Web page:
ABSTRACT Myofibrils were isolated in a buffered medium by differential centrifugation from at‐death and 1‐, 2‐ and 10day postmortem bovine longissimus muscle. Following isolation, myofibrils were extracted with Hasselbach‐Schneider (H‐S) solution, 0.6M KC1 buffered solution and 1 mM Tris, pH 8,5 solution. Postmortem changes in isolated myofibrils and their protein extracts were characterized with SDS‐polyacrylamide gel electrophoresis. SDS‐polyacrylamide gels showed that H‐S and KC1 buffered solutions extracted thick and thin filament proteins of myofibrils isolated from either at‐death or postmortem muscle samples. Changes in protein extractability with H‐S and KC1 solutions during postmortem storage were difficult to assess. 1 mM Tris solution extracted the thin filament proteins, actin, tropomyosin and troponin, and the thick filament proteins, C‐protein and myosin light chains. α‐Actinin was very resistant to 1 mM Tris, pH 8.5 solution extraction from isolated myofibrils of at‐death muscle, but it was readily extract‐able from isolated myofibrils of postmortem muscle. C‐protein also seems to become more extractable during postmortem aging of muscle. The prominent and distinguishable change occurring in the strong salt‐soluble proteins of the myofibril during postmortem storage of muscle at 2°C was the gradual degradation of troponin T and the concurrent appearance of a 30,000‐dalton component. These results indicated that modifications occur in thick and thin filament proteins during postmortem storage and that these modifications are possibly related to calcium activated factor (CAF).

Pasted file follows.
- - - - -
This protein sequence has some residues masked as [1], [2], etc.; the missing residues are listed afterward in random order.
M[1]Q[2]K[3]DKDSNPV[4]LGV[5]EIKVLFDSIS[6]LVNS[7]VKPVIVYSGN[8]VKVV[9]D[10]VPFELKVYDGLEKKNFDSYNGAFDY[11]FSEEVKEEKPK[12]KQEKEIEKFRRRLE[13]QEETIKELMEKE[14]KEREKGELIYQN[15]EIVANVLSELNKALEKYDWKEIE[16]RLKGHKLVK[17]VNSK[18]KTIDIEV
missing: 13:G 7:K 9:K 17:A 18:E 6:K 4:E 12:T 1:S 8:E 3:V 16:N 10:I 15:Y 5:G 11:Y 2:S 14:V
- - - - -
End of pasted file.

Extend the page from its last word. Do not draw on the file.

Journal of Food Science – Wiley
Published: Mar 1, 1978
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